20th Sunday Ordinary Time
Fr. Mark Gatto
Preached: August 20, 2023
We have a seminarian in our parish for the summer. Deacon William who is entering his last year of formation before hopefully being ordained a priest to serve in our Diocese next year. Also, a seminarian friend of his from England is visiting us this week.
So, it made me think about what kind of parish priest does the church need? I wanted to share some of my thoughts on that this week, but first I want to hear from you parishioners. What are you looking for in your parish priest?
There is much I could say about being a parish priest, lots of good theology, teachings from the Fathers of the Church and official teachings of the church. But, today I want to share my personal perspectives.
As I thought about my own vision of the parish priest, I realized that the image for the priest must be rooted in Jesus. In our Gospel today, a Canaanite woman comes searching for Jesus, calling out, “Have mercy on me, Lord,…” and “Lord, help me.” For she had a daughter that she said, “was tormented by a demon.” She goes to Jesus, looks to him for help with this struggle in her life.
Certainly, a parish priest should serve in such a way that people will see in him someone that they can go to when in need. As seen here it is not just those who are supposedly “good” Catholics. Initially Jesus is reluctant to help the Canaanite woman for she is not part of the people of Israel. But, as she persists Jesus helps her.
A priest needs to be someone whom all can feel they can go to and be received with the mercy of God. A priest is to serve the people of God. To find Jesus in the people he serves. The sick in hospital, the elderly person shut in at home, Christmas and Easter Catholics, the indifferent, the marginalized, the rich and the poor, the old and the young. To see all the people he serves with the eyes of faith. A priest must find Jesus hidden in the midst of the people he serves.
One of the best definitions of a parish priest I heard is this: “A parish priest lives among the people so that he becomes one with them and the people become one with him.” A priest must go to all of them. Not asking if they deserve my service or if they have earned it. Not asking if they can give me back something in return.
One of the blessings of my priesthood is becoming one with the people of the parish I serve in. In my priesthood I have experienced Jesus walking with me in the Eucharist, in the Word of God, but perhaps most clearly in the people I have served.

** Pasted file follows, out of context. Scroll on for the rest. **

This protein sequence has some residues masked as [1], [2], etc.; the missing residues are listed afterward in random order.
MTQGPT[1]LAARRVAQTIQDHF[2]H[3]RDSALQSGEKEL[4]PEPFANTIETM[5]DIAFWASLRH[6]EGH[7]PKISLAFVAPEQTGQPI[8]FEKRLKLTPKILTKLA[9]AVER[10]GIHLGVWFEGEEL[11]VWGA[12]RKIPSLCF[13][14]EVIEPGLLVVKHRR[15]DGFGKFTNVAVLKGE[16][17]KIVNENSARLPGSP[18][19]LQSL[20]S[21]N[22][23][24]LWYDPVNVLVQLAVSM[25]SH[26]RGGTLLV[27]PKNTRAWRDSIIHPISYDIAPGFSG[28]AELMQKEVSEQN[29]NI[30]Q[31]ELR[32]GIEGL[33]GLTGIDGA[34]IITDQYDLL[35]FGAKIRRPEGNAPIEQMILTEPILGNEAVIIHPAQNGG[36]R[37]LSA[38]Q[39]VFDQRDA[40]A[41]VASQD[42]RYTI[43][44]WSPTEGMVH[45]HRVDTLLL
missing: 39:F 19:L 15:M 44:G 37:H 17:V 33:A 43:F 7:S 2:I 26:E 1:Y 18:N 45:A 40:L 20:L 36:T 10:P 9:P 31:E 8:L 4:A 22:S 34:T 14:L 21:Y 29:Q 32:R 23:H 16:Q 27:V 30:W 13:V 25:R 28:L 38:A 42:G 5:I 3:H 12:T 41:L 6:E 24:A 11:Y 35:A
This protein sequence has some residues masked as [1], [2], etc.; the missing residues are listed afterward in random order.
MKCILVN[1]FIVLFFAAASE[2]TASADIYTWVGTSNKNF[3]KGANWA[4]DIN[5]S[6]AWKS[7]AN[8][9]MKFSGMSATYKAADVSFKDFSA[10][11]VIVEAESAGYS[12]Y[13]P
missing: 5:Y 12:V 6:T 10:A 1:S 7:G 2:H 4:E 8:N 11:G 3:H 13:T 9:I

One of the gifts and one of the important services of the priest is presiding at the Eucharist. The heart of the Eucharist for the priest is best found in those words of Consecration he says at each Mass. “This is my body given up for you.” The meaning of the priesthood is found in those words. Lay down your life for the people you serve.
I was thinking about one piece of advice I would give to any man beginning in the priesthood. I thought back over the advice I received in my life on the priesthood. The one advice that I came to mind, was the advice I received from my father when I was studying for the priesthood. The only advice he gave me. He said, Be Kind to the People. At the time it seemed like simplistic advice. I have come to see that it was perhaps the most important advice I could have received.
Over my 33 years as a priest, I have regretted at times not being kind enough to people, I have never regretted being too kind to people.
A parish priest must live and serve in such a way that people see someone they feel they can go to in need. Like the Canaanite woman in today’s Gospel going to Jesus, “Lord help me.” A parish priest is to become one with the people he serves and be ready to lay down his life in service of those people. Perhaps in a special way for those on the margins of the church, those who seem to be far from the church.
Pray for all of our seminarians that they will become the priests that the church needs today.